CLEVELAND — It was Martin Luther King Jr. in the 1960s that pushed the conscience of this nation.
Had he lived; MLK Jr. would be 92, today. But the Civil Rights leader was assassinated at age 39 in 1968.
The federal holiday honoring Dr. King’s memory was signed into law in 1983 and first observed three years later.
With so many of the horrible things in the news today, one wonders what Dr. King would say if he was still with us. Despite that thought, many believe that the words he said then are still relevant now.
“The limitation of riots, moral questions aside, is that they cannot win it and their participants know it. Hence, rioting is not revolutionary, but reactionary, because it involves defeat.”
“I believe that unarmed truth and unconditional love will have the final word in reality. That is why right, temporarily defeated, is stronger than evil triumphant.”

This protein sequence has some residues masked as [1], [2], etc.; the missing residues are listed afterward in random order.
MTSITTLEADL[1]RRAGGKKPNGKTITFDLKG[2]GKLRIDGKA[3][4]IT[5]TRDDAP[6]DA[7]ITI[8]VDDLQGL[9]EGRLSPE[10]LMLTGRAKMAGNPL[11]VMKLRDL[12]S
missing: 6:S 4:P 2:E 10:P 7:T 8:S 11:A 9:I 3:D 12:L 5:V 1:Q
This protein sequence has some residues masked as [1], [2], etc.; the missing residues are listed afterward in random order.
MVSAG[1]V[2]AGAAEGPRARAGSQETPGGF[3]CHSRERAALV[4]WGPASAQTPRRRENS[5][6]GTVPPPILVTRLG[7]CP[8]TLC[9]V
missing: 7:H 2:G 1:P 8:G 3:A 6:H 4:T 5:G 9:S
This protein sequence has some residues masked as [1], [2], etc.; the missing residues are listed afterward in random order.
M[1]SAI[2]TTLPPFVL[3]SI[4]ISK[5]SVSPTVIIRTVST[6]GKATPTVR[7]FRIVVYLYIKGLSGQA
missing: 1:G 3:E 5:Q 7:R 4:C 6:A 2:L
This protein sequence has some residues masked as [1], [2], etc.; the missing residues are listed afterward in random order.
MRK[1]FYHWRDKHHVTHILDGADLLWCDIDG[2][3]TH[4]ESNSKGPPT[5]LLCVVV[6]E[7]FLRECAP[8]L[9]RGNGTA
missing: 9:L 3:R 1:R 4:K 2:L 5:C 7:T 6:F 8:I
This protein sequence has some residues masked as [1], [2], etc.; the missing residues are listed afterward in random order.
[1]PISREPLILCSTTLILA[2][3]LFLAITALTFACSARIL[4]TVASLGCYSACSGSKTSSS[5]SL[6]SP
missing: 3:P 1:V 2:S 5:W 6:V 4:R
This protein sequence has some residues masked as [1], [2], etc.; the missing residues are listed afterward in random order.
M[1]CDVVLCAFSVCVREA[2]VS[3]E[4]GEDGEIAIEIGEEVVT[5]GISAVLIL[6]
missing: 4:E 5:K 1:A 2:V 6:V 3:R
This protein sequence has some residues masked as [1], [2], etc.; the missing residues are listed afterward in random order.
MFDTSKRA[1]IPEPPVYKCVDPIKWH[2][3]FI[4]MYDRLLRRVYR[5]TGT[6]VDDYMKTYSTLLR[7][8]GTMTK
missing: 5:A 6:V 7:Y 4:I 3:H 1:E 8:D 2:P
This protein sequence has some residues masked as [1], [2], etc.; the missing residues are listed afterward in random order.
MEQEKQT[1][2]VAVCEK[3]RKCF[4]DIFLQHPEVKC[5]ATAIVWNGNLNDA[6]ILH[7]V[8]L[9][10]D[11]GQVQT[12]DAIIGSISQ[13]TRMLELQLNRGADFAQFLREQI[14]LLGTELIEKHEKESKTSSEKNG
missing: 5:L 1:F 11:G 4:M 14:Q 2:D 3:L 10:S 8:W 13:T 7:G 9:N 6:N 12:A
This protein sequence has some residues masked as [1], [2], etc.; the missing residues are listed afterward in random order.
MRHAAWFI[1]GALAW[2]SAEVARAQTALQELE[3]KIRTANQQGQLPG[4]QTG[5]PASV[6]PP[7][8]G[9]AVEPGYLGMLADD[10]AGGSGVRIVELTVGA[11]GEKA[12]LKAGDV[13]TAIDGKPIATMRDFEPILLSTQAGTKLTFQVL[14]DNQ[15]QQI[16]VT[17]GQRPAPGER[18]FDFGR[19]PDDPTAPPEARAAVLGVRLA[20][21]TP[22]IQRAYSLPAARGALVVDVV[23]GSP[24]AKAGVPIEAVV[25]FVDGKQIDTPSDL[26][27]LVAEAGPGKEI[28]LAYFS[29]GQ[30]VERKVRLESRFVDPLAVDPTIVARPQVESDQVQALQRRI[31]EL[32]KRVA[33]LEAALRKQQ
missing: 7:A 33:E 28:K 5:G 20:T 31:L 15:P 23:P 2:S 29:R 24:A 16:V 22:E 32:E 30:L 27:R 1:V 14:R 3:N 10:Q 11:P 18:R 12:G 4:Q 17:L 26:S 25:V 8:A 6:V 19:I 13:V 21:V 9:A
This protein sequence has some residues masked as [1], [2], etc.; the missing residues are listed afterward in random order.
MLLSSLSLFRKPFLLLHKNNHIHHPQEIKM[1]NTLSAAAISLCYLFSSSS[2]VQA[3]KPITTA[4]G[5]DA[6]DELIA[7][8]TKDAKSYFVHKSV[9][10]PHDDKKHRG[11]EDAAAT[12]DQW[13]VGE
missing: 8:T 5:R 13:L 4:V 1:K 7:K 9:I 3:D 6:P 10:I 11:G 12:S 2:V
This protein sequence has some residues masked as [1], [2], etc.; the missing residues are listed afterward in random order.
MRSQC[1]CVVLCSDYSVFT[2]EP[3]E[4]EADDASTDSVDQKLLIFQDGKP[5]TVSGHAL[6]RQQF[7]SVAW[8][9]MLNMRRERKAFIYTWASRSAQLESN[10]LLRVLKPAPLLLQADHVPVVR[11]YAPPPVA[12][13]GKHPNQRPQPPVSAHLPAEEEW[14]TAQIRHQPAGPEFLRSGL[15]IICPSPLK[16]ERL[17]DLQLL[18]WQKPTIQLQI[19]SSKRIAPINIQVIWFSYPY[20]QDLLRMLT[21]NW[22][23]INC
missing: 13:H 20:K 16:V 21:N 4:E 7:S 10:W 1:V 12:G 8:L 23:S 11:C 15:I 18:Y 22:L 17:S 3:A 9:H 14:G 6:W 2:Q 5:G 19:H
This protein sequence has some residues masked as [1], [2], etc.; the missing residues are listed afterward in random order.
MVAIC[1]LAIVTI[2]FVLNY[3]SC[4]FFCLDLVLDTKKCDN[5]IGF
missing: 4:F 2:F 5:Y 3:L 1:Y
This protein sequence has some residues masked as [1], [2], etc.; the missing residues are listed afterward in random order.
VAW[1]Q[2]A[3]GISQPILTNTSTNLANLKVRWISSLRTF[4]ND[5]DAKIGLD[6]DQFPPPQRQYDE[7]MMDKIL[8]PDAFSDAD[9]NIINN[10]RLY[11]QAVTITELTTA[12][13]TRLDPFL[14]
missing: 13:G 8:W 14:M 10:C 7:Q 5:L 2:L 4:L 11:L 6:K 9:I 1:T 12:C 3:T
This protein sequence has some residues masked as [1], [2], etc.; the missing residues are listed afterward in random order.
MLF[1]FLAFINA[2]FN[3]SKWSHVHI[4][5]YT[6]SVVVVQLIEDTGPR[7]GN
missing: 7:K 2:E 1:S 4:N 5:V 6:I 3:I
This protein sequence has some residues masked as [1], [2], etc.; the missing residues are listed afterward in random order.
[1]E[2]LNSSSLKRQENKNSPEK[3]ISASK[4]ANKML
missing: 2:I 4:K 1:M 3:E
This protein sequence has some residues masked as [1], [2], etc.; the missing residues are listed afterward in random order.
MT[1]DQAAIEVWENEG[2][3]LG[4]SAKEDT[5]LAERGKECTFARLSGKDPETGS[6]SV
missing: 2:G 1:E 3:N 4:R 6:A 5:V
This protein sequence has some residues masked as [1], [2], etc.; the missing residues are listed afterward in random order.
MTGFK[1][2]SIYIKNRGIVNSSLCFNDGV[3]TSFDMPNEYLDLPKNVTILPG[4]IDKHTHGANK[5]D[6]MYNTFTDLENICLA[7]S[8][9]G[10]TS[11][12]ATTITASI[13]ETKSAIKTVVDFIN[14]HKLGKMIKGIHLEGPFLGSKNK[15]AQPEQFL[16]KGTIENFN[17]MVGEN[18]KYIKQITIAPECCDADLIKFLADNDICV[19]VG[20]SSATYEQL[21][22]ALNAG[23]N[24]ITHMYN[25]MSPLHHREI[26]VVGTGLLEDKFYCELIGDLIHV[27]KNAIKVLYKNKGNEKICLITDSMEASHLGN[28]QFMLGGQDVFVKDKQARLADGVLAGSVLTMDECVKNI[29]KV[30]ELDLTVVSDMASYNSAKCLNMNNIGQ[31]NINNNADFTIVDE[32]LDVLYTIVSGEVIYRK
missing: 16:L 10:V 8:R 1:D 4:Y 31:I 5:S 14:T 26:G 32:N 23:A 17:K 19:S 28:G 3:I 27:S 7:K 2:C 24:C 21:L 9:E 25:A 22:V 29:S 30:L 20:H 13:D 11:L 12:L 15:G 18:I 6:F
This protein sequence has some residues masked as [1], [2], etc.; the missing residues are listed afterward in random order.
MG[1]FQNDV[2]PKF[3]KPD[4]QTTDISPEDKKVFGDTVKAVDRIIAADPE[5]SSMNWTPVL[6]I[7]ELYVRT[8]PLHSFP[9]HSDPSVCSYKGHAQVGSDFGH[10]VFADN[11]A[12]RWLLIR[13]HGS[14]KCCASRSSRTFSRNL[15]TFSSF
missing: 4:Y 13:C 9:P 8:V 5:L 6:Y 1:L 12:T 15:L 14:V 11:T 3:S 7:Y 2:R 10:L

“I have decided to stick with love. Hate is too great a burden to bear.”
Just a few quotes that define the legacy of MLK Jr.
It was just once I saw Martin Luther King face-to-face. I was a college student reporter-intern for the Cleveland Call and Post newspaper. I covered one of Dr. King’s Cleveland appearances.
At a Cleveland east side shopping area, a crowd gathered to hear Dr. King and just as he approached the microphone, he and I looked at each other briefly. We both smiled.
For the Cleveland Call and Post newspaper, I clicked my camera and captured his image. My photograph made the front page of the newspaper.
I remember the day well, not just because of the photograph, but also because of the inspiration I received from Martin Luther King Jr., himself. Throughout all of his time working for justice and fairness, all of his words still resonate with me.